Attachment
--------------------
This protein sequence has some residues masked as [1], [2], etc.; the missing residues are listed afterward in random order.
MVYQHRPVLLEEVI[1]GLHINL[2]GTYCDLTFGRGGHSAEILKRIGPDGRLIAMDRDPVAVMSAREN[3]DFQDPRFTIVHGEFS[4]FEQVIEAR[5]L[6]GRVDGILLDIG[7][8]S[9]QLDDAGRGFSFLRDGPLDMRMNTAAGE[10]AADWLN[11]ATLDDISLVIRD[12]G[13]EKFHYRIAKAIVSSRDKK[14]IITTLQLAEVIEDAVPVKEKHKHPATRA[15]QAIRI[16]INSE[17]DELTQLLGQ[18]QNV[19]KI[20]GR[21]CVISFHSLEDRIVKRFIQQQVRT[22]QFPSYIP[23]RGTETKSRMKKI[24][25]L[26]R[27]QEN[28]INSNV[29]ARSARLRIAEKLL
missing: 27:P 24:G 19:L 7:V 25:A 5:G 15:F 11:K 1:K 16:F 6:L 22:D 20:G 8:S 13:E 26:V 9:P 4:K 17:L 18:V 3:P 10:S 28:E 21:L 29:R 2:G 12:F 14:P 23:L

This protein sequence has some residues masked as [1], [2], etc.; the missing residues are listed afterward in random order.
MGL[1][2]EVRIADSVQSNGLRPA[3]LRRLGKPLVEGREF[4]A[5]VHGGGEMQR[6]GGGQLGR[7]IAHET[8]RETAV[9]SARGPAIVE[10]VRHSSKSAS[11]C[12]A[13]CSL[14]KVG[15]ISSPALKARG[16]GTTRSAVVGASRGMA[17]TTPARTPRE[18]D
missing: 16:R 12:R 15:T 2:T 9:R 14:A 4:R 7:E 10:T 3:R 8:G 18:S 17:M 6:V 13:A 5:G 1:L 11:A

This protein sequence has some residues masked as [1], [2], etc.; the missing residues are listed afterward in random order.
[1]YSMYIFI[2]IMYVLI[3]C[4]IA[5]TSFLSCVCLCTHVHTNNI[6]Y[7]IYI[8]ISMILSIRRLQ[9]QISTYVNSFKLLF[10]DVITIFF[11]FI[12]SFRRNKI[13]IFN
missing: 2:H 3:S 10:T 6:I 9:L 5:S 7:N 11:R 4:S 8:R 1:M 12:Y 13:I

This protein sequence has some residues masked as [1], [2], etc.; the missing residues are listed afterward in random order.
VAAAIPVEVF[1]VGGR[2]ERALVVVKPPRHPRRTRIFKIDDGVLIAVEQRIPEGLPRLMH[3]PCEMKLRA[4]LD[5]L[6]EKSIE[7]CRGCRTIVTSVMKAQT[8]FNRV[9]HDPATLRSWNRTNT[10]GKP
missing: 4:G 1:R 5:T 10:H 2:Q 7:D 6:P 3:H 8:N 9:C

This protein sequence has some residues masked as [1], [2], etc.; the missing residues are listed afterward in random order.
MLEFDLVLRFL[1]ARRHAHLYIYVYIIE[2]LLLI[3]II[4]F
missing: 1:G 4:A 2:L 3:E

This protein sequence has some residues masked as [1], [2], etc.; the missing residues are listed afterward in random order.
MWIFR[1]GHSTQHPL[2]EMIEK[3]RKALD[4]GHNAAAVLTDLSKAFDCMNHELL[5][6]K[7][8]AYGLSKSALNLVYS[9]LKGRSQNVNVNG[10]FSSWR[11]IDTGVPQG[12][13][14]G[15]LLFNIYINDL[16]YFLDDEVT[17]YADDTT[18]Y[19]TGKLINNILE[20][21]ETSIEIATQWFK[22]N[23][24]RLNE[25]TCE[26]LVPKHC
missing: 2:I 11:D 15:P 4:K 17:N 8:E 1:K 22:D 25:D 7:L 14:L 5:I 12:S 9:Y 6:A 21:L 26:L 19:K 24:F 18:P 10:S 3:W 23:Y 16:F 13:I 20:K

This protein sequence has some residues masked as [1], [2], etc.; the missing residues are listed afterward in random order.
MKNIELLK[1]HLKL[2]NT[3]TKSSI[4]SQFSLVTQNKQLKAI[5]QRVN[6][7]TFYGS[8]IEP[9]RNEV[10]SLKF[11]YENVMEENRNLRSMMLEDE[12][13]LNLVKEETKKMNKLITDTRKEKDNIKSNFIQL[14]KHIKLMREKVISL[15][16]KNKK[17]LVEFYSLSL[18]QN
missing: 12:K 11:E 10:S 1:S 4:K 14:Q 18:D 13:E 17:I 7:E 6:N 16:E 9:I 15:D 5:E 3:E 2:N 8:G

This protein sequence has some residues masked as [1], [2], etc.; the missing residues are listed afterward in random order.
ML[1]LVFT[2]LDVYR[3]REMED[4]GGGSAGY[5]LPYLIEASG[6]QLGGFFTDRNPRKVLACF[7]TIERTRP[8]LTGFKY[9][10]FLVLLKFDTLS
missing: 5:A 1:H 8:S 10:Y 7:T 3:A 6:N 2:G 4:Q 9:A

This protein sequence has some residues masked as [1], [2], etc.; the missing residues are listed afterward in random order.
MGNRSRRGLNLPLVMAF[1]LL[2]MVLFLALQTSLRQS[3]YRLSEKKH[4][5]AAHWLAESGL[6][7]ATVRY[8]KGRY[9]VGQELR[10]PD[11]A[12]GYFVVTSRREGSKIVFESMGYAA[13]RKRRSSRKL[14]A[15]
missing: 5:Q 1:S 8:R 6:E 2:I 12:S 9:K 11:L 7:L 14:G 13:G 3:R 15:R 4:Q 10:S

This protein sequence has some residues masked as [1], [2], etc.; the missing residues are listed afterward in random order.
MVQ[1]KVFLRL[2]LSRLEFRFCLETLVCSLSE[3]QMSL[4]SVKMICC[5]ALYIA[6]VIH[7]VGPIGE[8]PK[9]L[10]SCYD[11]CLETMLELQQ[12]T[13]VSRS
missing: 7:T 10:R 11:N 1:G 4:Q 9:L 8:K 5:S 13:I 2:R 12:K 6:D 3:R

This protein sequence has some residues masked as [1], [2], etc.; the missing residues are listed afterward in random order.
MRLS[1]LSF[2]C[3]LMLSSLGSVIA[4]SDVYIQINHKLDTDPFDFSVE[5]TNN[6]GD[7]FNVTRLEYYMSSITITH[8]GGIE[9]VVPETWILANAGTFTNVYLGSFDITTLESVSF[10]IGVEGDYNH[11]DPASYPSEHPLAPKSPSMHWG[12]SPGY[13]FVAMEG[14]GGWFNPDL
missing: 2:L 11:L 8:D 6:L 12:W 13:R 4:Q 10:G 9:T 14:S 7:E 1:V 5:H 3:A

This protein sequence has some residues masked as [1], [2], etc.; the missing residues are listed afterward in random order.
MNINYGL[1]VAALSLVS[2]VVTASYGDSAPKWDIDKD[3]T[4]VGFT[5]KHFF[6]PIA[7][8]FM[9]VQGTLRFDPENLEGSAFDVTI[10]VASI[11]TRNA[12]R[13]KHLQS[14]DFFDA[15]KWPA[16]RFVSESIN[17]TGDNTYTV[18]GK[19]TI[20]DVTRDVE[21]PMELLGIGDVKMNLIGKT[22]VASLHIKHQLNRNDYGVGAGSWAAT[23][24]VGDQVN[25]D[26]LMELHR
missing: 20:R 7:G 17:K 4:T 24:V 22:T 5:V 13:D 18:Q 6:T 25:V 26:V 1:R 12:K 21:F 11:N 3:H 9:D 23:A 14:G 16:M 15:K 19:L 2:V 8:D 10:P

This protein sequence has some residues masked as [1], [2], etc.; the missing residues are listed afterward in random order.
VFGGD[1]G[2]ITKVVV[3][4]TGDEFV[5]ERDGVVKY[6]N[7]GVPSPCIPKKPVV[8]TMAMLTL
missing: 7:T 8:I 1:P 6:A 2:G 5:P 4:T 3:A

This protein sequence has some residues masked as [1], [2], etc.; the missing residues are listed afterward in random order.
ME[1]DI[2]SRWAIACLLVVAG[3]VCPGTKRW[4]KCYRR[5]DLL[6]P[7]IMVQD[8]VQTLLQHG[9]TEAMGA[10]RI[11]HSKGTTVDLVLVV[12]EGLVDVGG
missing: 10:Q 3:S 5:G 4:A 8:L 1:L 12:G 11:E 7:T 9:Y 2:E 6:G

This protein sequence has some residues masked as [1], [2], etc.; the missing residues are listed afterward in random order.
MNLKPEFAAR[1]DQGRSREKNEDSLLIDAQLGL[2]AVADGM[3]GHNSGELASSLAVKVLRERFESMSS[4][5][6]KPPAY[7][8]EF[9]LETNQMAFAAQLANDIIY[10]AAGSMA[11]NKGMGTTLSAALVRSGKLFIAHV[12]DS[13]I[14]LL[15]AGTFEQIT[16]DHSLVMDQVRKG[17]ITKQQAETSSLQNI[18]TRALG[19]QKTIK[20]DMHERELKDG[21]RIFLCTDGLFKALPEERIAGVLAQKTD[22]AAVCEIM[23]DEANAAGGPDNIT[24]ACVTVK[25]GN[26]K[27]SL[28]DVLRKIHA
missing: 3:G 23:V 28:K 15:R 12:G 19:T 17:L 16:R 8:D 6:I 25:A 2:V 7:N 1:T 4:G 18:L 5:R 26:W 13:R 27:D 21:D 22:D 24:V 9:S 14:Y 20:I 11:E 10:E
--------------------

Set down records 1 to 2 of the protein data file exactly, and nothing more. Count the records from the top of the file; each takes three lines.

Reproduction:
This protein sequence has some residues masked as [1], [2], etc.; the missing residues are listed afterward in random order.
MVYQHRPVLLEEVI[1]GLHINL[2]GTYCDLTFGRGGHSAEILKRIGPDGRLIAMDRDPVAVMSAREN[3]DFQDPRFTIVHGEFS[4]FEQVIEAR[5]L[6]GRVDGILLDIG[7][8]S[9]QLDDAGRGFSFLRDGPLDMRMNTAAGE[10]AADWLN[11]ATLDDISLVIRD[12]G[13]EKFHYRIAKAIVSSRDKK[14]IITTLQLAEVIEDAVPVKEKHKHPATRA[15]QAIRI[16]INSE[17]DELTQLLGQ[18]QNV[19]KI[20]GR[21]CVISFHSLEDRIVKRFIQQQVRT[22]QFPSYIP[23]RGTETKSRMKKI[24][25]L[26]R[27]QEN[28]INSNV[29]ARSARLRIAEKLL
missing: 27:P 24:G 19:L 7:V 25:A 5:G 15:F 11:K 1:K 16:F 6:L 22:D 20:G 8:S 13:E 26:V 9:P 4:K 17:L 18:V 3:P 10:S 28:E 21:L 29:R 2:G 12:F 14:P 23:L

This protein sequence has some residues masked as [1], [2], etc.; the missing residues are listed afterward in random order.
MGL[1][2]EVRIADSVQSNGLRPA[3]LRRLGKPLVEGREF[4]A[5]VHGGGEMQR[6]GGGQLGR[7]IAHET[8]RETAV[9]SARGPAIVE[10]VRHSSKSAS[11]C[12]A[13]CSL[14]KVG[15]ISSPALKARG[16]GTTRSAVVGASRGMA[17]TTPARTPRE[18]D
missing: 16:R 12:R 15:T 2:T 9:R 14:A 4:R 7:E 10:T 3:R 8:G 18:S 17:M 6:V 13:A 5:G 1:L 11:A